GoDaddy, which is also a big domain registrar, said in a statement issued by chief information security officer Demetrius Comes to the US Securities and Exchange Commission, that the breach had been discovered on 17 November.
"We identified suspicious activity in our Managed WordPress hosting environment and immediately began an investigation with the help of an IT forensics firm and contacted law enforcement," Comes said.
"Using a compromised password, an unauthorised third party accessed the provisioning system in our legacy code base for Managed WordPress."
He added: "Our investigation is ongoing, but we have determined that, beginning on 6 September 2021, the unauthorised third party used the vulnerability to gain access to the following customer information:
"Up to 1.2 million active and inactive Managed WordPress customers had their email address and customer number exposed. The exposure of email addresses presents risk of phishing attacks.
"The original WordPress Admin password that was set at the time of provisioning was exposed. If those credentials were still in use, we reset those passwords.
"For active customers, sFTP and database usernames and passwords were exposed. We reset both passwords.
"For a subset of active customers, the SSL private key was exposed. We are in the process of issuing and installing new certificates for those customers."
Commenting on the incident, Ev Kontsevoy, chief executive of remote login technology vendor Teleport, said: "[The] breach reported by GoDaddy, unfortunately, is destined to be another footnote on the ongoing list of data leaks caused by faulty password management.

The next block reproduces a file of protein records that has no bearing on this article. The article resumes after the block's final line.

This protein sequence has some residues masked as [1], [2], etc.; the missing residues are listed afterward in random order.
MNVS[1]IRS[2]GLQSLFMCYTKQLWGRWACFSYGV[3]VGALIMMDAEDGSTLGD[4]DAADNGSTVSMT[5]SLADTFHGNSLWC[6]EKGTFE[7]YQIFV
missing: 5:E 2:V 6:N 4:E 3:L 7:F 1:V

"Earlier this year, we learned the hack that took down the Colonial pipeline was the result of a single compromised password. Passwords are everywhere, so eventually we're going to see them leaked, intercepted or stolen.
"Because they pose a security risk, there is no other way to say it: passwords in our infrastructure have to go. But beware — not everything that replaces a password is a better choice.
"Only relatively simple, purpose-built security devices that use public/private key crypto, and that verify presence and identity through biometrics, are a good-enough replacement for passwords today.
"From headline-catching compromises to everyday annoyances, passwords are reaching the end of their usefulness. They are simply too difficult to keep track of and keep secure.
"As an industry, we need to build responsible systems that protect user data and prevent the critical infrastructure we maintain from being used to expose or compromise such data. Removing passwords from our infrastructure is one step towards this."